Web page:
Tongans threaten to launch 'human torpedoes'

Ian Borthwick reports from Pretoria on the South Pacific islanders for whom the World Cup adventure is a noble cause
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The Independent Online
The king of Tonga does not miss much. His quaint wooden palace with its red tin roof sits in the shade of coconut palms on the edge of the great lagoon at Nuku'alofa, but in this sleepy South Sea idyll, King Taufa'ahau Tupou IV still rules with an iron hand, deciding - much as his ancestors have done for the past 1,000 years - on the slightest facet of life in this tiny archipelago.

It was he, after all, who decreed that the Tongan XV were to be called the Ikale Tahi (the sea eagles) and it was he who with his own royal hand penned the words of the Tongans' blood-thirsty new sipitau, or war cry.

Lying only a few degrees west of the international dateline, Tonga likes to be known as the kingdom where time begins. But this independent constitutional monarchy - the only country in the South Pacific never to have been colonised - is also the land where time has stopped. Society, where people are classified between royals and commoners, is still virtually feudal in nature. Accordingly, the Tongan Rugby Union, realising the deep rooted respect and unquestioning obeisance which is afforded to "nobles", have appointed the ex-prince Mailefihi Tuku'aho as manager.

As for Nuku'alofa, the capital, aside from its impressive collection of churches, it is little more than a cluster of dusty buildings and a handful of streets virtually untouched by the 20th century. There is not one set of traffic lights in the whole country, television is practically non-existent (although a number of satellite dishes have sprung up in preparation for the World Cup) and those players who have not yet been lured overseas to the bright lights and big pay packets of Sydney, Auckland, or even Tokyo, live the most simple of existences with salaries of scarcely of 60 Pa'anga (pounds 25) per week.

By far the smallest country (748 square kilometres) participating in the World Cup, Tonga counts little more than 100,000 inhabitants. And despite the murderous intent of their pre-match war cry they have little chance of making an impact on the competition. Unless, of course, they can manage to do what their South Pacific neighbours, Fiji and Samoa, did - in 1987 and 1991 respectively - and create a major surprise.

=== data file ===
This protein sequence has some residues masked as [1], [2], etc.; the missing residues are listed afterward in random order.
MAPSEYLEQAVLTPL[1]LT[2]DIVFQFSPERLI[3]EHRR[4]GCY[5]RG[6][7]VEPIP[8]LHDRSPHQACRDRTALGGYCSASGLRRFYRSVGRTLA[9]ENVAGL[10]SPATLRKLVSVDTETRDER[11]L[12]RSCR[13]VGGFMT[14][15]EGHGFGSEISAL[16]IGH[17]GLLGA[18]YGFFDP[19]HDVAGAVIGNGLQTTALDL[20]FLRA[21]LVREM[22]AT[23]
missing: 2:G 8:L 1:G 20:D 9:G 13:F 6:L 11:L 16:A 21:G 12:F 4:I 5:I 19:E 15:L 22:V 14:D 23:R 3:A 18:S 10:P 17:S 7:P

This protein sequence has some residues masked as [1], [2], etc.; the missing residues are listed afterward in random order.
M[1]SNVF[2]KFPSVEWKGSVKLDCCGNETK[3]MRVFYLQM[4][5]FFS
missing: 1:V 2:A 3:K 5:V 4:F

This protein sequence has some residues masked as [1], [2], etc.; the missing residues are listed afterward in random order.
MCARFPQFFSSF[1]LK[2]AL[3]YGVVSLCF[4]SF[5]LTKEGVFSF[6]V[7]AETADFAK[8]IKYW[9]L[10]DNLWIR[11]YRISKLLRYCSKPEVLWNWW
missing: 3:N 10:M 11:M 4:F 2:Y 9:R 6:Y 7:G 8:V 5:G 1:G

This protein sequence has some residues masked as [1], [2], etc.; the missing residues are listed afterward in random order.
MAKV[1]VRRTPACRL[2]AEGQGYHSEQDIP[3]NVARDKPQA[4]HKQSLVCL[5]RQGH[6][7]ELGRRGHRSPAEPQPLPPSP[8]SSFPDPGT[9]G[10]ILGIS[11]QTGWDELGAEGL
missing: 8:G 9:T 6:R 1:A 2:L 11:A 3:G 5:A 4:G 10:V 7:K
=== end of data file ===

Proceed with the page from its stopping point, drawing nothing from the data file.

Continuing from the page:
"Our aim is to beat France in the first game," their coach Fakahau Valu, says. "I don't think we can beat Scotland, as they know us too well. But the French have never seen us play, and I believe we can surprise them."

Like the Samoans, the Tongans love nothing better than intense physical contact. They have that same explosive Polynesian power and immense natural strength (which is just as well as there are still no weight training gyms in the country) while individual Tongan players such as Viliame (Willie) Ofahengaue (Australia) or Jonah Lomu (New Zealand) have already proved that technically they can match it with the best.

Their problem lies in the overriding South Seas machismo, of brawn over brain and the love of the big hit either in attack or defence. "They love to show off their strength, to show off their bodies and that they're stronger than the others," muses Tuluta Fisi'ihoi, the first XV coach at Tupou College, Tonga's celebrated rugby nursery. "We are trying to change things, but too often they forget about the passing and just run straight up the middle. Without exception, they all love to go for the big crunch!"

There is little doubt that the French will have too much firepower in the set phases for Tonga to cause an upset in their opening game at Pretoria tomorrow. "Of course the French can beat anyone in the world," says Takitoa Taomeopeau, the 34-year-old general secretary of the TRU and a 16-and- a-half stone centre to boot. "But I wonder how they will go with 15 Tongans running at them and hitting them. I tell you there will be 15 human torpedoes out there!"

No doubt the words of their king will be ringing in their ears as they do so: "We are ready for battle, for now is the calm before the storm. We'll rip to pieces, poke and smash and hurl into touch. For that is the way of the Pacific."

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